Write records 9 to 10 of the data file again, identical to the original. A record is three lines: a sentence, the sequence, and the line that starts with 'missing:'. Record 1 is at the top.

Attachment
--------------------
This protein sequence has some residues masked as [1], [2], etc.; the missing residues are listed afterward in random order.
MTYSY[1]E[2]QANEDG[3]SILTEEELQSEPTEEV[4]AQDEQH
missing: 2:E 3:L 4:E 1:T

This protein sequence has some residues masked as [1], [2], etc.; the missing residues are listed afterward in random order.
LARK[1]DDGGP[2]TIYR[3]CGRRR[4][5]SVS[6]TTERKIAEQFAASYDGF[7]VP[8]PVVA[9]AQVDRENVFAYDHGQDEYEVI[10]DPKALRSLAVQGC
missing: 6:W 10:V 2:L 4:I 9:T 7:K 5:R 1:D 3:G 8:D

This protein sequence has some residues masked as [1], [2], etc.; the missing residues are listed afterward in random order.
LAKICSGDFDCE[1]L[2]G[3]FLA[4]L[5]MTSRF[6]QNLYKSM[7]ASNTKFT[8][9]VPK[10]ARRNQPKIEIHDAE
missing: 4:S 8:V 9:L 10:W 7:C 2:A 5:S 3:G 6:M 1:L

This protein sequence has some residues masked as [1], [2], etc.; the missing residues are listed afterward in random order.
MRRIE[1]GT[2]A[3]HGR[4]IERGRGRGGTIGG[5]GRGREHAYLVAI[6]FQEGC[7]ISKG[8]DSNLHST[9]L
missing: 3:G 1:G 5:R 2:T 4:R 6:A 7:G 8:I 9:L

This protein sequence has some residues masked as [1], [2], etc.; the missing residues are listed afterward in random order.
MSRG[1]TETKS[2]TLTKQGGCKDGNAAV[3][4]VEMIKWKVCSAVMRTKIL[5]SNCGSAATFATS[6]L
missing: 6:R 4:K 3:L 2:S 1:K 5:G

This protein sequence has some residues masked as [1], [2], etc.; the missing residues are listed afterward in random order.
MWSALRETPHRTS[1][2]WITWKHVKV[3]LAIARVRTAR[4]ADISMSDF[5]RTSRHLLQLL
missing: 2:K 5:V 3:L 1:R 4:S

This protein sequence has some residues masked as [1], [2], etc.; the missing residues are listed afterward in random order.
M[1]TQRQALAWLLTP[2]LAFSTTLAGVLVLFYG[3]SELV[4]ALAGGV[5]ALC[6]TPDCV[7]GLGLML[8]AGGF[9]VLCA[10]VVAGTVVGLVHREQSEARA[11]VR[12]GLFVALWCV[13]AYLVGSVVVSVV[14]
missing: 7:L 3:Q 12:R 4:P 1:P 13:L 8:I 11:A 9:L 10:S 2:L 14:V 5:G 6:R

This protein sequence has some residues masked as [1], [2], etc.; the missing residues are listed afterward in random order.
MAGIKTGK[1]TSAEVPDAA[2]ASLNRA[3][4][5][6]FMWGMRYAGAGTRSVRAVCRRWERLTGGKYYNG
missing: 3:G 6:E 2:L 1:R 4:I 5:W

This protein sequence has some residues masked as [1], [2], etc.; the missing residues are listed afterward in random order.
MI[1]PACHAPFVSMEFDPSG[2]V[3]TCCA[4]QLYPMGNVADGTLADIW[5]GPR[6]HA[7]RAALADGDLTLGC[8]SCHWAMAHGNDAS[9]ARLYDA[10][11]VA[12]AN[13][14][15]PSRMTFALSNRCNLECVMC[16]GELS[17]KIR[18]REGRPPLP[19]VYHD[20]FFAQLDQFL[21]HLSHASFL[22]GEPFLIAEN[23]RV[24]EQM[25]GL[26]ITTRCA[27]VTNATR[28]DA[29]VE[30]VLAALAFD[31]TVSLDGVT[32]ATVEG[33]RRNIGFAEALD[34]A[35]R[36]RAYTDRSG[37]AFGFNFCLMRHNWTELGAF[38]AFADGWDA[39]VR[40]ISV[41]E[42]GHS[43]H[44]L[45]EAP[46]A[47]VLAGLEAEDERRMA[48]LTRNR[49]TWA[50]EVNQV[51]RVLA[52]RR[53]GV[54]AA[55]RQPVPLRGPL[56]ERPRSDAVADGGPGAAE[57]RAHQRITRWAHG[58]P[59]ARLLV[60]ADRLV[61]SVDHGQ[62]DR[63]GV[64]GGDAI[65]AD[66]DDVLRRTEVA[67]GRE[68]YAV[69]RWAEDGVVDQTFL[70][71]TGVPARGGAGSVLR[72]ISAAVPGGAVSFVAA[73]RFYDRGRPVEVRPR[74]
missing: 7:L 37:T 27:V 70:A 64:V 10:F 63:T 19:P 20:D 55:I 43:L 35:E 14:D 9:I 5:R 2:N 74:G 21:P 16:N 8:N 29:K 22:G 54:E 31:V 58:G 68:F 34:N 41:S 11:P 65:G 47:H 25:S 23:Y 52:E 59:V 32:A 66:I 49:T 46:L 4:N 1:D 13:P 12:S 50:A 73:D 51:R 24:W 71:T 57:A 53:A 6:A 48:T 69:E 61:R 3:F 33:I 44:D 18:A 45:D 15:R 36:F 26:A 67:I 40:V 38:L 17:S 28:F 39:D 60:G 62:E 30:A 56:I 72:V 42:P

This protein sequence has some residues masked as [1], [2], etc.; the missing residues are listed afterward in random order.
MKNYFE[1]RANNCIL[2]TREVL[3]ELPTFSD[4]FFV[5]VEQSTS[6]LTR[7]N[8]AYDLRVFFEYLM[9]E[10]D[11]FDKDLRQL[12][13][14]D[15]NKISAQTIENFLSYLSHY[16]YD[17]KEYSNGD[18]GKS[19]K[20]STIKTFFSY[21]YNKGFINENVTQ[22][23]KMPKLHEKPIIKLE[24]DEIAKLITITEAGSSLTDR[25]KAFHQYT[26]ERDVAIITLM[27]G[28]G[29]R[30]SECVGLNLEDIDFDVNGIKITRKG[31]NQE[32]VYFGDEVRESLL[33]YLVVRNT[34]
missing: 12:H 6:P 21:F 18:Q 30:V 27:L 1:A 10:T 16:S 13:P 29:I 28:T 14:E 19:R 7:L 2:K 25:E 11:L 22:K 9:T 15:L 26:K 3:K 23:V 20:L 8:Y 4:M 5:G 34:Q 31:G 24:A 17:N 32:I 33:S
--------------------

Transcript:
This protein sequence has some residues masked as [1], [2], etc.; the missing residues are listed afterward in random order.
MI[1]PACHAPFVSMEFDPSG[2]V[3]TCCA[4]QLYPMGNVADGTLADIW[5]GPR[6]HA[7]RAALADGDLTLGC[8]SCHWAMAHGNDAS[9]ARLYDA[10][11]VA[12]AN[13][14][15]PSRMTFALSNRCNLECVMC[16]GELS[17]KIR[18]REGRPPLP[19]VYHD[20]FFAQLDQFL[21]HLSHASFL[22]GEPFLIAEN[23]RV[24]EQM[25]GL[26]ITTRCA[27]VTNATR[28]DA[29]VE[30]VLAALAFD[31]TVSLDGVT[32]ATVEG[33]RRNIGFAEALD[34]A[35]R[36]RAYTDRSG[37]AFGFNFCLMRHNWTELGAF[38]AFADGWDA[39]VR[40]ISV[41]E[42]GHS[43]H[44]L[45]EAP[46]A[47]VLAGLEAEDERRMA[48]LTRNR[49]TWA[50]EVNQV[51]RVLA[52]RR[53]GV[54]AA[55]RQPVPLRGPL[56]ERPRSDAVADGGPGAAE[57]RAHQRITRWAHG[58]P[59]ARLLV[60]ADRLV[61]SVDHGQ[62]DR[63]GV[64]GGDAI[65]AD[66]DDVLRRTEVA[67]GRE[68]YAV[69]RWAEDGVVDQTFL[70][71]TGVPARGGAGSVLR[72]ISAAVPGGAVSFVAA[73]RFYDRGRPVEVRPR[74]
missing: 7:L 37:T 27:V 70:A 64:V 10:F 63:T 19:P 20:D 55:I 43:L 35:E 14:D 9:I 5:R 2:N 74:G 21:P 16:N 8:N 29:K 22:G 54:E 31:V 58:G 68:F 34:N 41:S 11:P 65:G 47:H 25:S 23:Y 52:E 59:V 32:A 66:I 49:T 46:L 4:N 1:D 13:P 12:S 50:A 73:D 51:R 24:W 71:T 57:A 53:A 6:A 48:T 69:E 61:R 3:F 33:I 44:D 18:A 45:D 15:R 36:F 26:A 67:I 40:V 38:L 17:S 28:F 39:D 60:G 62:E 30:A 56:I 72:V 42:P

This protein sequence has some residues masked as [1], [2], etc.; the missing residues are listed afterward in random order.
MKNYFE[1]RANNCIL[2]TREVL[3]ELPTFSD[4]FFV[5]VEQSTS[6]LTR[7]N[8]AYDLRVFFEYLM[9]E[10]D[11]FDKDLRQL[12][13][14]D[15]NKISAQTIENFLSYLSHY[16]YD[17]KEYSNGD[18]GKS[19]K[20]STIKTFFSY[21]YNKGFINENVTQ[22][23]KMPKLHEKPIIKLE[24]DEIAKLITITEAGSSLTDR[25]KAFHQYT[26]ERDVAIITLM[27]G[28]G[29]R[30]SECVGLNLEDIDFDVNGIKITRKG[31]NQE[32]VYFGDEVRESLL[33]YLVVRNT[34]
missing: 12:H 6:P 21:F 18:Q 30:V 27:L 1:A 10:T 16:S 13:P 29:I 28:T 14:E 19:R 7:L 2:K 25:E 11:L 22:K 9:T 15:L 26:K 3:K 23:V 20:L 8:Y 4:M 5:G 34:Q 31:G 24:A 17:N 32:I 33:S